Tech advancements such as the blockchain, nanotechnology and 3D printing are valuable ways to improve how we work, produce new resources, or communicate – but they also have a common link to space exploration.
New materials significantly impact how humans design and build spacecraft with the resistance, durability and functionality not just to reach space and land on other planets but to map the solar system, extract samples, and transmit that data back to Earth.
Rockets are built from composites and highly lightweight carbon fibres, making them safer, faster, and cost less fuel. 3D printing is a solution to use the microgravity environment to print tools and even fibre optic cables.
Today, we look at how and why space is connected to modern-world tech and some of the innovations you probably already know about that are influenced by space travel beyond the Earth’s atmosphere.
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How Is Space Travel Connected To The Fourth Industrial Revolution?
The Fourth Industrial Revolution, or Industry 4.0 or 4IR, is the current technological phase, including manufacturing, automation and connectivity – think artificial intelligence, machine learning, and the increasing adoption of robotics in fields as diverse as banking, production and medicine.
Technically, 4IR is all about cyber-physical systems, whereas the previous industrial revolutions have been related to steam and water, electricity and mass manufacturing, and IT and electronics, respectively.
Self-driving cars, the Internet of Things, biotech, and energy storage are all aspects of Industry 4.0, with the potential to change almost everything about how we live, with a core focus on quality of life, sustainability and efficiency.
Space exploration, in comparison, is quite familiar. The first crewed space flight occurred in 1961 when Yuri Gagarin orbited Earth for 108 minutes. He has since been followed by crewed vessels landing on the moon and rovers reaching Mars – with NASA hoping to repeat the trip once the technology to get humans there safely has been developed.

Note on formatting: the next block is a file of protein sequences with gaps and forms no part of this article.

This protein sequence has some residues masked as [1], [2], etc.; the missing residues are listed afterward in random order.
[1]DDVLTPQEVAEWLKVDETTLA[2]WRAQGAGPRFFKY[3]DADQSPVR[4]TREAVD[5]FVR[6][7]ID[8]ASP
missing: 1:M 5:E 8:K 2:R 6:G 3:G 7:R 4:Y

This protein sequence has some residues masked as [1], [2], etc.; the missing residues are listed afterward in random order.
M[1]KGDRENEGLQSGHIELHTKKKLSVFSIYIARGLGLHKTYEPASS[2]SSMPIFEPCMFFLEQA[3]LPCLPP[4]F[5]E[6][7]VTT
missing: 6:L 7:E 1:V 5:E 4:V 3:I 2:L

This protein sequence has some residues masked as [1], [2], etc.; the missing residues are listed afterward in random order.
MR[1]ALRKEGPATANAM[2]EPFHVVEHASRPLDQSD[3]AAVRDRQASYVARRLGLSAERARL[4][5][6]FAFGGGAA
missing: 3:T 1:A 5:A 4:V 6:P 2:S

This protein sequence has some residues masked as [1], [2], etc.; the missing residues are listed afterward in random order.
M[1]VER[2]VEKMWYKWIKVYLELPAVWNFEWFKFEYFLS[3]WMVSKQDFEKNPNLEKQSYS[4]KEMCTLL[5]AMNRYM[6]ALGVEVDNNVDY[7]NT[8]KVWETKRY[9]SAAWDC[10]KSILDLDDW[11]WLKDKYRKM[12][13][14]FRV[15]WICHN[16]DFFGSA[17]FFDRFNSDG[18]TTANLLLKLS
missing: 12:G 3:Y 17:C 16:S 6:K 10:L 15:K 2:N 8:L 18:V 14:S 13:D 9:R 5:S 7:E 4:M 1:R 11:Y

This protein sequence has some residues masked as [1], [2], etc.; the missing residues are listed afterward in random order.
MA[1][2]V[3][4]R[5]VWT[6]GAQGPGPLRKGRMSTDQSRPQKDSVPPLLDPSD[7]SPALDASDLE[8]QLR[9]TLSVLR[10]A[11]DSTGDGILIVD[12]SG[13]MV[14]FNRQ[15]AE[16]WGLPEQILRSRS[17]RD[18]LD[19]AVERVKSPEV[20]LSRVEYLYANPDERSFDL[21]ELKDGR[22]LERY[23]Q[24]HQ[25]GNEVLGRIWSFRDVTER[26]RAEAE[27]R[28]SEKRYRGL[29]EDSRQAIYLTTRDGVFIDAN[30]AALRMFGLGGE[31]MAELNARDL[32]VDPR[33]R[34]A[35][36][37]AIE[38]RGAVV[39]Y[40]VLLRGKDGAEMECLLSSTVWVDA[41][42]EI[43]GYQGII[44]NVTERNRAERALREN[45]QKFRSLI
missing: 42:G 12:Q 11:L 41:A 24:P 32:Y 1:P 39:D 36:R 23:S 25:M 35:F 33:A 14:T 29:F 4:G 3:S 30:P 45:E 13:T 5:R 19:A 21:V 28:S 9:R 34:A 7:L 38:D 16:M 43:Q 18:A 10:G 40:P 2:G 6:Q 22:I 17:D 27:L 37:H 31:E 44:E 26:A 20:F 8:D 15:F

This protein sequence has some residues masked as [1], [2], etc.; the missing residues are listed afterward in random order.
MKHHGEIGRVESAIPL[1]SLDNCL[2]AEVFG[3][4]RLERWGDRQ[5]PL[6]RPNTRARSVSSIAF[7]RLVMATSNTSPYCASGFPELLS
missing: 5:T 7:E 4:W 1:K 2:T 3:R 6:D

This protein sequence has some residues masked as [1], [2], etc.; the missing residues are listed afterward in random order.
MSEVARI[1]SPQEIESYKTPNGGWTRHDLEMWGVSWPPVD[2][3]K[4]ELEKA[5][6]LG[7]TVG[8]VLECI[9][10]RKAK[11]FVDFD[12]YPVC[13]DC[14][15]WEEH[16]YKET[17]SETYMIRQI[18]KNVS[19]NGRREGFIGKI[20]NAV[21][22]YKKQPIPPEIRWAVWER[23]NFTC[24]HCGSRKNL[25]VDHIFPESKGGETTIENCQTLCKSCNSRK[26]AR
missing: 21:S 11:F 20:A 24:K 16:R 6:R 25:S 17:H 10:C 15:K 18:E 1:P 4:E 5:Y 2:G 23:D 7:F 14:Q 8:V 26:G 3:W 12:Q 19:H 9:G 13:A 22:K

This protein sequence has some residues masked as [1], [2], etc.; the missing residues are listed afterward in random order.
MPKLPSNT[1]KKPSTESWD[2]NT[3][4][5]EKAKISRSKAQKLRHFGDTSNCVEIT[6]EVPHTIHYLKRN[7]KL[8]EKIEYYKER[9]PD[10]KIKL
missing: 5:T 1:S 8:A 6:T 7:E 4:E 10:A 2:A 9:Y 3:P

The connection between the two is the convergence of adaptive technologies, using the data and insights extracted from space exploration to inform 4IR developments and using on-the-ground advancements to make space travel more viable and on a broader scale.
Small satellites launched today often carry sensors that can capture footage and images, provide power for land-based technologies, and extract intelligence that scientists can transform into commercial applications from monitoring carbon emissions, tracking energy supplies and tracing global warming events and their impacts on agriculture, health and air quality.
Significant Technology Stemming From Space Exploration
NASA, the National Aeronautics and Space Administration, is the best-known space travel organisation. It operates independently of the US government and heads up the country’s space research and civil space programmes. The agency has dubbed space technology that has use cases on Earth as ‘spinoff technologies’.
One of the easiest illustrations is GPS tech, which we now use when finding a venue on Google Maps or following an in-built GPS in our cars. However, global positioning systems wouldn’t exist as a navigation tool – or in functions for weapons targeting – without space travel.
Today, GPS tech is also used in ordering goods and monitoring our daily steps, with further applications in automated drone flights and self-driving cars, relying on GPS data transmitted from orbiting satellites to find destinations.
Other technologies arising from deep space exploration include:
- Infrared thermometers used to measure the energy produced by eardrums were developed from NASA’s astronomy technology, originally designed to measure the heat signatures of planets and stars.
- Robotics and shock absorption testing provided the basic technology needed to create newer, lighter and more robust artificial limbs, using research conducted during materials testing for space travel purposes.
- CAT scanners used in modern medicine are also based on space exploration, using the technology created by the Jet Propulsion Laboratory. Now, this same tech is used to see detailed images of the body to help diagnose tumours, fractures and blood clots.
Some countless other devices and innovations are all based on space tech or the research conducted to find better ways to explore outer space, from scratch-resistant lenses for glasses to freeze-dried foods and even wireless speakers and headsets.
How Is Space Science Beneficial To Society?
International governments invest vast amounts of spending into space travel, partly in a bid to be the first to achieve a new milestone, but also in terms of safety – having a well-placed satellite system that can deploy weapons at the touch of a button is less than reassuring. Still, it is often considered the ultimate global power play.